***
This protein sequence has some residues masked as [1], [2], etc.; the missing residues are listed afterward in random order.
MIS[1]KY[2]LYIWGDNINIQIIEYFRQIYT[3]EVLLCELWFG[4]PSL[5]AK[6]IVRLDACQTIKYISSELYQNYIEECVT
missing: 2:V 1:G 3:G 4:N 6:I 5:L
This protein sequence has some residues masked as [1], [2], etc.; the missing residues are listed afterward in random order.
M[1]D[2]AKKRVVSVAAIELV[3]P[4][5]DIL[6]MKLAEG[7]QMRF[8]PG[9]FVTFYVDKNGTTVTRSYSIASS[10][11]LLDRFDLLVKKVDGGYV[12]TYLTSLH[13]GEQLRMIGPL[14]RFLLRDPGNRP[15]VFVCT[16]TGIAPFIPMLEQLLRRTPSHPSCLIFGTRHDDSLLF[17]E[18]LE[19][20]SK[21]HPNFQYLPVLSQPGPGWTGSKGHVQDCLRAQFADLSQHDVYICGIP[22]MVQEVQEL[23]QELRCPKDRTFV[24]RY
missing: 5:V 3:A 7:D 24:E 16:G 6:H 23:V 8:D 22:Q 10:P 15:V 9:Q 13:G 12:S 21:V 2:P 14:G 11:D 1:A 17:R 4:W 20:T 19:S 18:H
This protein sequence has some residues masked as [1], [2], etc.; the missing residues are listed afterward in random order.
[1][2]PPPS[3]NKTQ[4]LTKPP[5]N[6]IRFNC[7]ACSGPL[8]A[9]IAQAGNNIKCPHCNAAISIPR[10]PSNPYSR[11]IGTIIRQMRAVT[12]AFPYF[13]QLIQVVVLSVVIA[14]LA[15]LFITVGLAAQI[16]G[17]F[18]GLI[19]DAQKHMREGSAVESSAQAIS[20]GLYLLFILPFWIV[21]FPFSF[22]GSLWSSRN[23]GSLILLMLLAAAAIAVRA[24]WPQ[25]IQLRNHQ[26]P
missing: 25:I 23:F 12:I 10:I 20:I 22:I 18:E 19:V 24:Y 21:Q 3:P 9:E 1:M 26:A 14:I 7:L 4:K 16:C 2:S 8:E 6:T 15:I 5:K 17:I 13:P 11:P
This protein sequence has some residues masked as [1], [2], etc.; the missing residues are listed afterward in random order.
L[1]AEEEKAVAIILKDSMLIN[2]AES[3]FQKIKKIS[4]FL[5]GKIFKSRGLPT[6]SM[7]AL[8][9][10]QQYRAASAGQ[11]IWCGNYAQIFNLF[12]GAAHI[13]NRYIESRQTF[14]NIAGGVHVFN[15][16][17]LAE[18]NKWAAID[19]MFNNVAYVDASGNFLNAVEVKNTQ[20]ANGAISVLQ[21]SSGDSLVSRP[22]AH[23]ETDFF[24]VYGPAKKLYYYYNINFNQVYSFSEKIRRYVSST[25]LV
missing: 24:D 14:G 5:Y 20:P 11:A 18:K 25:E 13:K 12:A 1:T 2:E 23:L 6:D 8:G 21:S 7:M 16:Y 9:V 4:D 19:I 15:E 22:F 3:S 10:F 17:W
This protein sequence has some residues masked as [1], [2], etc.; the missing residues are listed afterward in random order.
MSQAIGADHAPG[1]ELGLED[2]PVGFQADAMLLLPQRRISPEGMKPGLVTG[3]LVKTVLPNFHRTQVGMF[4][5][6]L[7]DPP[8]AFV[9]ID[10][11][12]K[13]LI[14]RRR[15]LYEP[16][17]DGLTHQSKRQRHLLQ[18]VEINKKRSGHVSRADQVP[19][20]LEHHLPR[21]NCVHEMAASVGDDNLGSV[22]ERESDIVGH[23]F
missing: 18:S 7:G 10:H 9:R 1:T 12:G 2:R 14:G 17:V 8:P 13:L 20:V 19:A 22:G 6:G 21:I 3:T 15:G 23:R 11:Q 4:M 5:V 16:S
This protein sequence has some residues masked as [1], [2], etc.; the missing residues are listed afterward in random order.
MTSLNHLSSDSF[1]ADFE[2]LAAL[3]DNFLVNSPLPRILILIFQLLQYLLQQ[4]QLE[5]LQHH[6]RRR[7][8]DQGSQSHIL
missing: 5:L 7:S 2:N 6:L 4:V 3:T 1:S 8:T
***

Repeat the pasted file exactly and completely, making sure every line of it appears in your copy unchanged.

This protein sequence has some residues masked as [1], [2], etc.; the missing residues are listed afterward in random order.
MIS[1]KY[2]LYIWGDNINIQIIEYFRQIYT[3]EVLLCELWFG[4]PSL[5]AK[6]IVRLDACQTIKYISSELYQNYIEECVT
missing: 2:V 1:G 3:G 4:N 6:I 5:L
This protein sequence has some residues masked as [1], [2], etc.; the missing residues are listed afterward in random order.
M[1]D[2]AKKRVVSVAAIELV[3]P[4][5]DIL[6]MKLAEG[7]QMRF[8]PG[9]FVTFYVDKNGTTVTRSYSIASS[10][11]LLDRFDLLVKKVDGGYV[12]TYLTSLH[13]GEQLRMIGPL[14]RFLLRDPGNRP[15]VFVCT[16]TGIAPFIPMLEQLLRRTPSHPSCLIFGTRHDDSLLF[17]E[18]LE[19][20]SK[21]HPNFQYLPVLSQPGPGWTGSKGHVQDCLRAQFADLSQHDVYICGIP[22]MVQEVQEL[23]QELRCPKDRTFV[24]RY
missing: 5:V 3:A 7:D 24:E 16:G 6:H 23:V 8:D 22:Q 10:P 15:V 9:Q 13:G 12:S 21:V 2:P 14:G 11:D 1:A 17:R 4:W 20:T 19:S 18:H
This protein sequence has some residues masked as [1], [2], etc.; the missing residues are listed afterward in random order.
[1][2]PPPS[3]NKTQ[4]LTKPP[5]N[6]IRFNC[7]ACSGPL[8]A[9]IAQAGNNIKCPHCNAAISIPR[10]PSNPYSR[11]IGTIIRQMRAVT[12]AFPYF[13]QLIQVVVLSVVIA[14]LA[15]LFITVGLAAQI[16]G[17]F[18]GLI[19]DAQKHMREGSAVESSAQAIS[20]GLYLLFILPFWIV[21]FPFSF[22]GSLWSSRN[23]GSLILLMLLAAAAIAVRA[24]WPQ[25]IQLRNHQ[26]P
missing: 25:I 23:F 12:I 10:I 20:I 22:I 18:E 19:V 24:Y 21:Q 3:P 9:E 1:M 26:A 14:I 7:L 4:K 16:C 2:S 8:E 6:T 15:I 5:K 17:I 13:P 11:P
This protein sequence has some residues masked as [1], [2], etc.; the missing residues are listed afterward in random order.
L[1]AEEEKAVAIILKDSMLIN[2]AES[3]FQKIKKIS[4]FL[5]GKIFKSRGLPT[6]SM[7]AL[8][9][10]QQYRAASAGQ[11]IWCGNYAQIFNLF[12]GAAHI[13]NRYIESRQTF[14]NIAGGVHVFN[15][16][17]LAE[18]NKWAAID[19]MFNNVAYVDASGNFLNAVEVKNTQ[20]ANGAISVLQ[21]SSGDSLVSRP[22]AH[23]ETDFF[24]VYGPAKKLYYYYNINFNQVYSFSEKIRRYVSST[25]LV
missing: 24:D 14:G 5:Y 20:P 11:A 18:K 25:E 13:K 12:A 1:T 2:E 23:L 6:D 8:G 21:S 7:M 16:Y 9:V 4:D 19:I 15:E 22:F 3:S 10:F 17:W
This protein sequence has some residues masked as [1], [2], etc.; the missing residues are listed afterward in random order.
MSQAIGADHAPG[1]ELGLED[2]PVGFQADAMLLLPQRRISPEGMKPGLVTG[3]LVKTVLPNFHRTQVGMF[4][5][6]L[7]DPP[8]AFV[9]ID[10][11][12]K[13]LI[14]RRR[15]LYEP[16][17]DGLTHQSKRQRHLLQ[18]VEINKKRSGHVSRADQVP[19][20]LEHHLPR[21]NCVHEMAASVGDDNLGSV[22]ERESDIVGH[23]F
missing: 18:S 7:G 10:H 9:R 1:T 12:G 2:R 14:G 17:V 8:P 13:L 20:V 19:A 22:G 6:G 21:I 3:T 15:G 23:R 11:Q 4:M 5:V 16:S
This protein sequence has some residues masked as [1], [2], etc.; the missing residues are listed afterward in random order.
MTSLNHLSSDSF[1]ADFE[2]LAAL[3]DNFLVNSPLPRILILIFQLLQYLLQQ[4]QLE[5]LQHH[6]RRR[7][8]DQGSQSHIL
missing: 5:L 7:S 2:N 6:L 4:V 3:T 1:S 8:T